Democrats’ worst scenario: Nominating an uncompetitive far-left candidate
Democrats are headed for a worst scenario: Nominating an uncompetitive far-left candidate. Doing so would amplify their 2016 debacle, when Hillary Clinton helped Donald Trump win. So far, it looks like Democrats could do 2016 one better — for Trump, not themselves.
According to RealClearPolitics’ latest average of national polling on the Democrat contenders, the results differ almost imperceptibly from its average just prior to the first Democrat debates. The top eight have not changed positions and former Vice President Joe Biden still leads Sen. Bernie Sanders (I-Vt.) by roughly 2-to-1. Changes to individual candidate totals are also relatively minor: Biden and Sanders have dropped by roughly 1 point each, while Warren has gained almost 3 points.
Yet, within these small changes, big repercussions loom for the Democrats.
Consensus holds that Biden had a bad first debate, but a better second one. Still, he is going backward. More importantly, the establishment Democrats he represents are too. Prior to the first debate, the establishment (represented by Biden, Bullock, Delaney and Hickenlooper) collectively had 33.2 percent support; it is now at 32.2 percent. That means other establishment Democrats did not capture Biden’s lost support.
It was not only establishment Democrats who fell, “undecideds” did too. Prior to the first debate, the RealClearPolitics’ averages did not account for 11.8 percent of Democrats; now that figure is 10.6 percent.
While the establishment and undecideds shrank, the left of the Democrats’ field — everyone but “the establishment four” — have gained. Prior to the first debate, the left already held a collective 55 percent of support. Now, they hold 57.2 percent.
These trends point to several conclusions.
Effectively, there is no establishment candidate but Biden, and his support is not growing. Were there a viable Democrat establishment, it would be logical any supporters he lost would go to another candidate: They are not. Biden’s loss is also the establishment’s loss.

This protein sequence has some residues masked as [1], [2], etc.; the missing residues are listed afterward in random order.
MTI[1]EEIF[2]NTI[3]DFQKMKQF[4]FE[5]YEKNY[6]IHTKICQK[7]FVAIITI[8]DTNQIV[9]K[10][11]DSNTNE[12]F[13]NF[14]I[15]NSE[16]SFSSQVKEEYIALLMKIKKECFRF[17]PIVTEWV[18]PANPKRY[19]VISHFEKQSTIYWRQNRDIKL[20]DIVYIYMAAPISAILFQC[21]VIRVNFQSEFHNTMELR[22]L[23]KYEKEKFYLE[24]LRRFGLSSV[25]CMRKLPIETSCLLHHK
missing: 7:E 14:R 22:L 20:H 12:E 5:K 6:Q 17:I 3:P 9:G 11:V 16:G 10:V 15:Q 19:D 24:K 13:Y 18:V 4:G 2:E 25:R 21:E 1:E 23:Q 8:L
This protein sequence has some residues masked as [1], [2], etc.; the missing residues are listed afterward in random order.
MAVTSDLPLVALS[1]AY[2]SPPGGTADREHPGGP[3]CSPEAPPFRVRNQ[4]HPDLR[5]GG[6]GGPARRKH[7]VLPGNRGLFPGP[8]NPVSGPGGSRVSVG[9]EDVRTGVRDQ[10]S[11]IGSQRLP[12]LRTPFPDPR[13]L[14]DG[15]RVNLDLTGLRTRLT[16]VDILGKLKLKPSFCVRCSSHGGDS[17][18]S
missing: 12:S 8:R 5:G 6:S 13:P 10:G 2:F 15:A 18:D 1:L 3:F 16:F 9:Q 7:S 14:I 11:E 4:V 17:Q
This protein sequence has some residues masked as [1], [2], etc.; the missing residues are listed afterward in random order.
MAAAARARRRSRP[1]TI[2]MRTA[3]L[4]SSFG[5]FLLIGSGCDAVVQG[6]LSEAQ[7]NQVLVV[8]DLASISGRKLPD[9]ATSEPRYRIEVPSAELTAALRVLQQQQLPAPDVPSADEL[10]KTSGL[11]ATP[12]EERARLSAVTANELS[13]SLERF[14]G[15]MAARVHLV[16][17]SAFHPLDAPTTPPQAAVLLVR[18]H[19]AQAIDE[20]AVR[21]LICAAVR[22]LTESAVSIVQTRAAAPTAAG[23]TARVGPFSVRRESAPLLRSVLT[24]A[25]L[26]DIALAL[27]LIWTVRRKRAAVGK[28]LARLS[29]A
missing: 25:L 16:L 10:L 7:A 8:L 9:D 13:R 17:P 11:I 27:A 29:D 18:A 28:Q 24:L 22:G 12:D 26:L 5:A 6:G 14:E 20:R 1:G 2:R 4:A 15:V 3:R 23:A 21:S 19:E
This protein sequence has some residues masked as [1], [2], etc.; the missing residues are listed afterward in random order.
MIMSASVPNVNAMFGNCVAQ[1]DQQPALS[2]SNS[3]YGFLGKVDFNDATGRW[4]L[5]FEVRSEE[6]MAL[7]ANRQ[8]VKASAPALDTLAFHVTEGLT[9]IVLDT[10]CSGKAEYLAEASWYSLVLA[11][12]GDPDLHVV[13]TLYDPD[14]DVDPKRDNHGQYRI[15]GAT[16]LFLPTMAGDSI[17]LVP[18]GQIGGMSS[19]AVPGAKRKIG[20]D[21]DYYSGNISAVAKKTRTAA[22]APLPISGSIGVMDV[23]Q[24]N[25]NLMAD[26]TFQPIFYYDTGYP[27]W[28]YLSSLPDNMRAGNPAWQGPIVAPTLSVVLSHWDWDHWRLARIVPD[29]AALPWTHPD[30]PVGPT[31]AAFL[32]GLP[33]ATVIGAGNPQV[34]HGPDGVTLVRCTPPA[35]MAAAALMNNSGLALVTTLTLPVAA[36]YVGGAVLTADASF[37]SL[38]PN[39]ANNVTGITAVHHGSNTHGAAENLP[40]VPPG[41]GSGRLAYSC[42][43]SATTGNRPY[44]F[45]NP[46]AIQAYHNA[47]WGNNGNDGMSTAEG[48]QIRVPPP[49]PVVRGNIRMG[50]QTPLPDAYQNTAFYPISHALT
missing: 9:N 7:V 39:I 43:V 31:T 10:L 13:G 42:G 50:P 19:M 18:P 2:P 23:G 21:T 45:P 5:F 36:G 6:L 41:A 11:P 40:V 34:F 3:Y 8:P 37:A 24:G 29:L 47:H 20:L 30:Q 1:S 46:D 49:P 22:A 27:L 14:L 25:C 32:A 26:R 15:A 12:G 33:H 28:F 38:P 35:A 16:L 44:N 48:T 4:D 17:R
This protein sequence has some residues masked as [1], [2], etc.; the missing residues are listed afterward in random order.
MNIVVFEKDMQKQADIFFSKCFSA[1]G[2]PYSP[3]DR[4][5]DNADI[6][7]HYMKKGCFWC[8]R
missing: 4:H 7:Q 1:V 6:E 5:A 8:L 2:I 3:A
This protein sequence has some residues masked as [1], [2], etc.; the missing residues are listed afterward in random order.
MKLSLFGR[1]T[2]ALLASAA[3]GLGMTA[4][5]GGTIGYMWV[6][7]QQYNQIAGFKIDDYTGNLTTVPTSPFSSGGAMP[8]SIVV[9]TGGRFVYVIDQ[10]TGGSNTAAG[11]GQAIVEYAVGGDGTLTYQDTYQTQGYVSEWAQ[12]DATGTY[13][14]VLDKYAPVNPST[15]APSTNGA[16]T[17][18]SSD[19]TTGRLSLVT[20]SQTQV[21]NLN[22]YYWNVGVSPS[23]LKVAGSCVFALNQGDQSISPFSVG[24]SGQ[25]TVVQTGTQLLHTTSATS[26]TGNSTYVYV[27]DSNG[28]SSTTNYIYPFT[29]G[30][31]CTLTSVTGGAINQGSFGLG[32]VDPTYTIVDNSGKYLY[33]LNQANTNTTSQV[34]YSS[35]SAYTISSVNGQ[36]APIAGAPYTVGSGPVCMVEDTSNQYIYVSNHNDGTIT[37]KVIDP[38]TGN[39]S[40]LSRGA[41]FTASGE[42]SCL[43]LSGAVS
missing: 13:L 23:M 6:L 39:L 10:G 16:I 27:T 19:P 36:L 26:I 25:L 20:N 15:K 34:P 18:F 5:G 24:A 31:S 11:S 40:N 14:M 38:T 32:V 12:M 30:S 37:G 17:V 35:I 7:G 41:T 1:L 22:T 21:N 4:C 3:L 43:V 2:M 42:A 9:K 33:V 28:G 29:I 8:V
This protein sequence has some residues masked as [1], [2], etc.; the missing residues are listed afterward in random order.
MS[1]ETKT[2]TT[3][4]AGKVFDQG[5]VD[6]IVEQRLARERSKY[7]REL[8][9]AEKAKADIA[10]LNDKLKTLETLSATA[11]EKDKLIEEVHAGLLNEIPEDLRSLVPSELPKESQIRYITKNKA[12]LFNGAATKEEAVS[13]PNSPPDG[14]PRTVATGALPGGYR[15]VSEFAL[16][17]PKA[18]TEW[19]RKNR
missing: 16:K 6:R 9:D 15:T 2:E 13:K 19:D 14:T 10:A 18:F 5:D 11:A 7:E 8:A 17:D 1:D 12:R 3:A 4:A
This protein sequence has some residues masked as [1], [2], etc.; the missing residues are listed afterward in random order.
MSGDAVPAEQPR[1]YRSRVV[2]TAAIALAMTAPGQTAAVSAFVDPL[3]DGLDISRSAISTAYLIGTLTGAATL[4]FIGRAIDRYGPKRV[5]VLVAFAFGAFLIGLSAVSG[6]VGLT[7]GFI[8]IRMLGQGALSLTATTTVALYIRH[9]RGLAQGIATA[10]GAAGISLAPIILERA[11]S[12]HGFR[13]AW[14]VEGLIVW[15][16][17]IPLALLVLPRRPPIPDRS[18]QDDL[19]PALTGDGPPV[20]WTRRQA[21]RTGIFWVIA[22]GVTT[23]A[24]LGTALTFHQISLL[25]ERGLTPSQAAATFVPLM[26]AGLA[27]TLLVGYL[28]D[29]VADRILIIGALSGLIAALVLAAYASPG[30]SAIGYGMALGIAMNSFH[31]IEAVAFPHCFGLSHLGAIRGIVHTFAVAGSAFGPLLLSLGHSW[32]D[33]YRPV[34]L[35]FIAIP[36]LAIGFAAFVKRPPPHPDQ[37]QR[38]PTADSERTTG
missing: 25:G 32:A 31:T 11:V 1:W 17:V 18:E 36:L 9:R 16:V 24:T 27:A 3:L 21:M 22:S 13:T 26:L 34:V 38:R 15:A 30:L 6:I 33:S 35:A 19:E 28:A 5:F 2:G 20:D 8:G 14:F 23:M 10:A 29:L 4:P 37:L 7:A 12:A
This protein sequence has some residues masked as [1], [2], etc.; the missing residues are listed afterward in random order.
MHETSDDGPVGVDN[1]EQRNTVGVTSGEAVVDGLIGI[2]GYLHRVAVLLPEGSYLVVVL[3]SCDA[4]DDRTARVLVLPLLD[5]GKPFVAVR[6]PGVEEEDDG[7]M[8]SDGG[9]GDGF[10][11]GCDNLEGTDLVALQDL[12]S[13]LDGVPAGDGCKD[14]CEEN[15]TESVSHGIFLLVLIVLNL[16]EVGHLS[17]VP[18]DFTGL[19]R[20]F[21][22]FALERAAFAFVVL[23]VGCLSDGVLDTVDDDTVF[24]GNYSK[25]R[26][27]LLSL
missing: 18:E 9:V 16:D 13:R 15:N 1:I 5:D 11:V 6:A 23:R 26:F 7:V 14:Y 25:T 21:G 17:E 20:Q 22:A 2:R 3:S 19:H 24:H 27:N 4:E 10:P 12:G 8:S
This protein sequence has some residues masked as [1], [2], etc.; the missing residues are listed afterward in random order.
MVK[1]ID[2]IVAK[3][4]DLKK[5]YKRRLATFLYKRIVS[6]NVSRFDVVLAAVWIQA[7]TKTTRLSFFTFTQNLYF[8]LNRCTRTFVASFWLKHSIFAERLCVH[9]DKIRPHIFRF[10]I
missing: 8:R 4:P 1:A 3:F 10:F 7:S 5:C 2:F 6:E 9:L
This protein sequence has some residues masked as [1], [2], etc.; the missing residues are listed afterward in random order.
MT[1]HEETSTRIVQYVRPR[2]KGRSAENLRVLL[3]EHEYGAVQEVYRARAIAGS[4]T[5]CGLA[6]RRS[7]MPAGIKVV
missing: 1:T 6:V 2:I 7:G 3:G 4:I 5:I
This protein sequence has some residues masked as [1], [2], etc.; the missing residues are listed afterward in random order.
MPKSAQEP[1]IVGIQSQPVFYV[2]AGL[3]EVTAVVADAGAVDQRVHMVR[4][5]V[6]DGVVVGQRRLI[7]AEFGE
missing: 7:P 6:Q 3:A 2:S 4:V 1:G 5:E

Nor are other Democrats seeking to compete in this space — despite this side of the field being uncrowded. Instead of candidates on the left looking to come here and pick up Biden’s supporters, they are staying on the left — and the establishment’s supporters are coming to them. The undecideds are too.
If two debates have not changed the leftward dynamic of the Democrat contest — but instead, reinforced it — it begs the question: What will?
Despite saying that beating Trump was the top priority, and that Biden was best positioned to capture the moderates needed to do so, Democrats clearly want a nominee from their left.
As candidates on the left drop out, as they surely will, there is no reason to believe that their supporters will go to Biden — much less any of the other establishment nonentities. Biden is the only establishment alternative and he is weakening, not gaining.
Nor are undecideds likely to look in Biden’s direction, because they have not thus far. Their early ennui makes perfect sense. Biden is entirely “known”; he is the most known candidate in the field. Yet, even with a confusing crowd on the left and no other competition in the establishment, Biden is not gaining them. There is a stronger argument that the left’s crowd is the reason for undecideds’ indecision than for a lack of information on Biden.
Democrats may need an establishment candidate to maximize their chances of beating Trump, but they clearly do not want one. One look at 2016 shows how hard they are making things for themselves.
According to 2016 exit polling, Clinton won 52 percent of moderates, yet still lost. Clinton was the quintessential establishment Democrat. How then is a Democrat from the left likely to attract even as much center support as Clinton did? Arguably, Democrats will need to attract more — perhaps significantly more as Trump does even better with conservatives this time.
To external view, Democrats’ debates have changed nothing; internally they show that everything is changing. It is debatable whether the remaining debates, or actual voting, will change things. What is not debatable is that Democrats are bent on changing themselves.
J.T. Young served under President George W. Bush as the director of communications in the Office of Management and Budget and as deputy assistant secretary in legislative affairs for tax and budget at the Treasury Department. He served as a congressional staffer from 1987 through 2000.
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